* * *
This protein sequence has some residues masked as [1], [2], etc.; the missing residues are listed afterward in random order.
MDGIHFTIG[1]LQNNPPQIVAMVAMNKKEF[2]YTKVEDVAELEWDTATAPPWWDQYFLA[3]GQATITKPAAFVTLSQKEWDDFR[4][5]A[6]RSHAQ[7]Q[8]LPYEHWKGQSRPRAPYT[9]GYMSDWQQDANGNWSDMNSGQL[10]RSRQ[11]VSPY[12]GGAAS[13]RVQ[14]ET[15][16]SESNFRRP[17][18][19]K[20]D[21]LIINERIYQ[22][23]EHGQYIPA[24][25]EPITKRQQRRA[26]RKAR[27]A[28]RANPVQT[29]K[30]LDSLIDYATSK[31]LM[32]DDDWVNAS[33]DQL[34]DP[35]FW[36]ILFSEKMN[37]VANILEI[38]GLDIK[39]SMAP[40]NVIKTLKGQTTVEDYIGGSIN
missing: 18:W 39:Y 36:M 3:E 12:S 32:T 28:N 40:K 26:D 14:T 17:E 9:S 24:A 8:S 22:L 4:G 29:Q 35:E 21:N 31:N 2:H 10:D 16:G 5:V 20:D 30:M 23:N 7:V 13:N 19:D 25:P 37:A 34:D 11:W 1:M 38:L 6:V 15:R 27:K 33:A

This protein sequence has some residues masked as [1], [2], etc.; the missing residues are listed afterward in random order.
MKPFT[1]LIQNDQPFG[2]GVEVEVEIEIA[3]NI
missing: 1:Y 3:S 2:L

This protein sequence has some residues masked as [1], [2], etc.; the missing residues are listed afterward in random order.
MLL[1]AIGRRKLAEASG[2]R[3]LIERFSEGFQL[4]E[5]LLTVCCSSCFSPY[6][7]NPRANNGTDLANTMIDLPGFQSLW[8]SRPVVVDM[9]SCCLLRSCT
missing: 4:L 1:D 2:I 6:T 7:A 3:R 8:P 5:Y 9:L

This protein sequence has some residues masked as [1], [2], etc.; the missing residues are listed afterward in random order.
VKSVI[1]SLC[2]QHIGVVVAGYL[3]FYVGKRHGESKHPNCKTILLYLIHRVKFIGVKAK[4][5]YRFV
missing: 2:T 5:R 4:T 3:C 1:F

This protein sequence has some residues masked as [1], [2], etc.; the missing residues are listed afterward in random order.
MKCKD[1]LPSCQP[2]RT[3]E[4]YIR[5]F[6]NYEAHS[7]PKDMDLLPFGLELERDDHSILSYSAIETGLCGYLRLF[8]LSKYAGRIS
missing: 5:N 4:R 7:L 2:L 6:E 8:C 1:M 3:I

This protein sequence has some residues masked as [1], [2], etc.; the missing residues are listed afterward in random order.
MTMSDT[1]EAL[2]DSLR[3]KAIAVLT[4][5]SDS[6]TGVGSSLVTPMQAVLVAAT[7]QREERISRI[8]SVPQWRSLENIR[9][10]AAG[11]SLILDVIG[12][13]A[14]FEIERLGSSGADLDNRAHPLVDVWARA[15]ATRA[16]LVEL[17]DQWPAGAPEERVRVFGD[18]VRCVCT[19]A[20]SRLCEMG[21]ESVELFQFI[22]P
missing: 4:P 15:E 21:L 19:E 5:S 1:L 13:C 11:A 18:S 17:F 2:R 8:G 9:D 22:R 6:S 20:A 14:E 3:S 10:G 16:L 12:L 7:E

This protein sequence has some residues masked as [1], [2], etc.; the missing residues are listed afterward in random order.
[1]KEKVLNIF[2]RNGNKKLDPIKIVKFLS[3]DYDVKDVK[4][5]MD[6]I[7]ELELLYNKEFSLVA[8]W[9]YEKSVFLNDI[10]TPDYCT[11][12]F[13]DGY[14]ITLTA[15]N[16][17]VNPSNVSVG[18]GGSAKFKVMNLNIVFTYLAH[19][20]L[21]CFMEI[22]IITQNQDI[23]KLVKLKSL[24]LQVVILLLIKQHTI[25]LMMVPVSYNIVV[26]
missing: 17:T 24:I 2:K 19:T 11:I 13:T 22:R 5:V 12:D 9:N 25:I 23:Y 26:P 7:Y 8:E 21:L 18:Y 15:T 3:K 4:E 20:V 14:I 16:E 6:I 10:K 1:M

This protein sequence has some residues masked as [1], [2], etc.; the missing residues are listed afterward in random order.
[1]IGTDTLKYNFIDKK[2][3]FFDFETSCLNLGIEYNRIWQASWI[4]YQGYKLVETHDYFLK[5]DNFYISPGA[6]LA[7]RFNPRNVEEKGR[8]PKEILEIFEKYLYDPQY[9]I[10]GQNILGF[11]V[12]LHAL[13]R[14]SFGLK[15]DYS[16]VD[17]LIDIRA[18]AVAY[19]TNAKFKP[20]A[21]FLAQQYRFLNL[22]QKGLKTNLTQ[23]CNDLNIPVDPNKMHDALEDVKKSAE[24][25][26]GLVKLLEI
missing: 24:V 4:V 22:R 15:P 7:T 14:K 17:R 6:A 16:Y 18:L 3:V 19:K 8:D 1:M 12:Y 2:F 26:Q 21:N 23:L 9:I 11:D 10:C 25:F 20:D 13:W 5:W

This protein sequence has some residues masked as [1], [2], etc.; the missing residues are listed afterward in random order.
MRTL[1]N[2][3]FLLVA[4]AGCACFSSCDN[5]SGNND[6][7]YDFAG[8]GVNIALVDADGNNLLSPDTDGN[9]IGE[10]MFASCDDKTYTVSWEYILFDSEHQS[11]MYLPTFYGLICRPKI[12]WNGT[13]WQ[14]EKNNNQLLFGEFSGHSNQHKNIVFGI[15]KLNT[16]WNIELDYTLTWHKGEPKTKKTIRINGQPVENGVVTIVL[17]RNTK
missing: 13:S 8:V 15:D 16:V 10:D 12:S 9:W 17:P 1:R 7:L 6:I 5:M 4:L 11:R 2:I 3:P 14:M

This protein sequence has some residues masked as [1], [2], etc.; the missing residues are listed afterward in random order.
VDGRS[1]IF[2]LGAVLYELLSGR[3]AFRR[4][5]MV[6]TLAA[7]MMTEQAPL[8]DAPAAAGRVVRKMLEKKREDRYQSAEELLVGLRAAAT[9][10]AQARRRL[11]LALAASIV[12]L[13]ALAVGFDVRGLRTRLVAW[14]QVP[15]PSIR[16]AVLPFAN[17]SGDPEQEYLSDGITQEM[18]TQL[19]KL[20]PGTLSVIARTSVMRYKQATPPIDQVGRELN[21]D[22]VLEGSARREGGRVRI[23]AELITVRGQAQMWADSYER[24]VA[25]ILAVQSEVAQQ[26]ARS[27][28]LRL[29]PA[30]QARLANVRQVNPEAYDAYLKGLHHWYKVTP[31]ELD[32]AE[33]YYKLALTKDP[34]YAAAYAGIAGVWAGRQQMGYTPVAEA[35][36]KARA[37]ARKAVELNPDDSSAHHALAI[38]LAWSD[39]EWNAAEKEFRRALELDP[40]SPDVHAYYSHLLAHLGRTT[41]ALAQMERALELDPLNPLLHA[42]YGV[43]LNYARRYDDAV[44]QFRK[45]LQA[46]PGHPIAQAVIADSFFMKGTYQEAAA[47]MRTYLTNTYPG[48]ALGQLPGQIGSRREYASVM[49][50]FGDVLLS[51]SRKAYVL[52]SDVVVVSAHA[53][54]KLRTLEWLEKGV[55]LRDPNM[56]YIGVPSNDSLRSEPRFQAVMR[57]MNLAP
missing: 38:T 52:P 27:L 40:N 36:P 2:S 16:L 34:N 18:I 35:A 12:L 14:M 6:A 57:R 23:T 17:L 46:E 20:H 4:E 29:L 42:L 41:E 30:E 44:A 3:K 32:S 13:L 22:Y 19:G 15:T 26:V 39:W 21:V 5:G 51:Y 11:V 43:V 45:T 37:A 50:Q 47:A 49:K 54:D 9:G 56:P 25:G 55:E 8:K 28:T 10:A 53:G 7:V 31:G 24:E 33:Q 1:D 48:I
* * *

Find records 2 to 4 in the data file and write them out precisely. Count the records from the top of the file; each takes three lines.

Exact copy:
This protein sequence has some residues masked as [1], [2], etc.; the missing residues are listed afterward in random order.
MKPFT[1]LIQNDQPFG[2]GVEVEVEIEIA[3]NI
missing: 1:Y 3:S 2:L

This protein sequence has some residues masked as [1], [2], etc.; the missing residues are listed afterward in random order.
MLL[1]AIGRRKLAEASG[2]R[3]LIERFSEGFQL[4]E[5]LLTVCCSSCFSPY[6][7]NPRANNGTDLANTMIDLPGFQSLW[8]SRPVVVDM[9]SCCLLRSCT
missing: 4:L 1:D 2:I 6:T 7:A 3:R 8:P 5:Y 9:L

This protein sequence has some residues masked as [1], [2], etc.; the missing residues are listed afterward in random order.
VKSVI[1]SLC[2]QHIGVVVAGYL[3]FYVGKRHGESKHPNCKTILLYLIHRVKFIGVKAK[4][5]YRFV
missing: 2:T 5:R 4:T 3:C 1:F